Guest post from Jingchen Zhao, professor of law at Nottingham Law School
Artificial intelligence (AI) is taking the business world by storm with its capability to collect, filter and react to data rapidly and in many different ways.
Applying AI technology to law firms involves the use of computers, algorithms and big data to assist, support, collaborate or even duplicate lawyers’ behaviours and decisions so that law firms can function competently, successfully and with foresight in their business environment.
The interconnected world enhanced by technologies such as AI brings many positive changes for the ways in which law firms communicate with their customers, clients and business partners, offering the advantage of providing more an efficient and effective service without compromising quality.
Although AI has not yet been developed to a level where AI-empowered legal advice could fully replace human legal practitioners, the adoption of AI has the potential to reduce transaction costs and improve the accessibility of legal advice through the use of automated assistants, digital hubs or software to offer AI-powered legal services for vulnerable clients.
In collaboration with the Hungarian digital law firm SimpLEGAL, InvestCEE LegalTech Consultancy issued “AI in Legal Services – A Practical Guide” in December 2021, suggesting that AI offers new opportunities for digitalising legal services.
One of the most common ways of using AI in legal practice is to delegate certain tasks, especially where decisions need to be reached on the basis of a large quantity of data and legal practitioners are not capable of providing a swift response.
This kind of delegation can ease the tension between plausible hypotheses and the formal analysis of professional judgements by lawyers, allow the systematic study of issues in order to help legal practitioners make better decisions, and mitigate human limitations in terms of understanding complex data and making well-informed choices between the options available.
In addition to assistance with processing large quantities of data, efficient algorithms have empowered AI to make decisions at a near-instantaneous speed.
AI technologies are able to categorise solutions based on different criteria and priorities, assess the merits of each solution, and recommend a set of selected options for legal practitioners, who are then able to evaluate these solutions more efficiently and in a focused and informed manner.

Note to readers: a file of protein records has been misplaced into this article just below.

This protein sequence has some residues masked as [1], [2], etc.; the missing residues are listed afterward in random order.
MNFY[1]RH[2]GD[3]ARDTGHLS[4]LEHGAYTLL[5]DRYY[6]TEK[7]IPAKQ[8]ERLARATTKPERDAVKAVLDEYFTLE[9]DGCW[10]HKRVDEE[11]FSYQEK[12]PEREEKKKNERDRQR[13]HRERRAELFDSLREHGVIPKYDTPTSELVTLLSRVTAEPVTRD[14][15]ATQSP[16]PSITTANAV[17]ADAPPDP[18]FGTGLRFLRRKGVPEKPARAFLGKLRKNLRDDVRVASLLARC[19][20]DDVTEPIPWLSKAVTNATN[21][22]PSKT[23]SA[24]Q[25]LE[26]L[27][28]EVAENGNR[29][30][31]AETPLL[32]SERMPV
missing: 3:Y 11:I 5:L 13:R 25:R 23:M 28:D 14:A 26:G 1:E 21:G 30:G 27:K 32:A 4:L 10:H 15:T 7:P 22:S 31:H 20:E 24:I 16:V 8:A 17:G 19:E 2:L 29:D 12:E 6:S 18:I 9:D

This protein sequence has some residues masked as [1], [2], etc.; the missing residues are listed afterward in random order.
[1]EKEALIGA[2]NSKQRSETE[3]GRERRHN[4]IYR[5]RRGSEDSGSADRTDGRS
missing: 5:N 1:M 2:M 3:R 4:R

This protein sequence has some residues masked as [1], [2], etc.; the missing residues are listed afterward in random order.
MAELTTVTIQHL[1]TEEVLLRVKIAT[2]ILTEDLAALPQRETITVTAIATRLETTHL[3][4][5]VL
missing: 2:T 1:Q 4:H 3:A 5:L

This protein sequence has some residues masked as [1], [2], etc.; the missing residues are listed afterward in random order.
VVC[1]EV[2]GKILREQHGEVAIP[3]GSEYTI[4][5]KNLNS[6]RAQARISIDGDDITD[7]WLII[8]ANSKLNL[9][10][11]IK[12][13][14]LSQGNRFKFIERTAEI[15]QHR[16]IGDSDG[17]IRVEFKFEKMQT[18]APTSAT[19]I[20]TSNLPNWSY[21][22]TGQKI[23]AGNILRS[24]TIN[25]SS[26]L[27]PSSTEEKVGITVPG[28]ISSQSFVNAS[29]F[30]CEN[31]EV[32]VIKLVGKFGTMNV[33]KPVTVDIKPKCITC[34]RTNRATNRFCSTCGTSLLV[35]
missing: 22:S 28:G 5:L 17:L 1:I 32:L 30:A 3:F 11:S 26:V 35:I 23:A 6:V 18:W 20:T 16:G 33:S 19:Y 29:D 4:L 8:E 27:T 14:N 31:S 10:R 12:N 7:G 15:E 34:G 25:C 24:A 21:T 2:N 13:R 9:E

This evaluation process can be made even more effective as algorithms “can be configured to calculate and inform the confidence level” of the selected options and assess the merits and disadvantages of each one.
In-house legal departments require more guidance in relation to the basic terminology used in the legal AI domain. When applying AI in a firm, it is also important to understand how this might change the firm’s risk profile, since AI can also be a disruptive technology, and accountable AI practice needs to be reinforced by regulatory insight to enable its sustainable development.
However, as yet no consensus has been reached on the most appropriate regulatory framework to achieve these goals.
The European Commission is taking a lead in terms of regulating AI globally, proposing a risk-based regulatory framework that involves determining the scale or scope of risks related to a concrete situation and a recognised threat.
This framework is also likely to be useful in unpacking the potential role and challenges of AI in promoting more accountable law firms and legal professionals, considering the benefits that accountable and sustainable AI could bring to law firms to protect their clients, particularly vulnerable ones.
By facilitating the use of AI services, the commission’s regulatory framework should help law firms to identify and meet the needs of clients who may have difficulty using legal services, or who may be at risk of acting against their own best interests.
An appropriate regulatory framework to promote sustainable AI by monitoring and mitigating the associated risks in legal practice is a pre-condition for using AI more comprehensively in the legal domain.
Instead of being a free-standing regulatory intervention, I believe that an ideal approach will be to construct a regulatory agenda and a control strategy to be combined with other control strategies across different social, economic and cultural contexts and tasks.
The design of this framework should encourage the participation of stakeholders with different expertise such as computer scientists, representatives from industrial organisations, active shareholders, specialist committees and counsel, and consultants or partners with expert technological skill sets, as well as international agencies.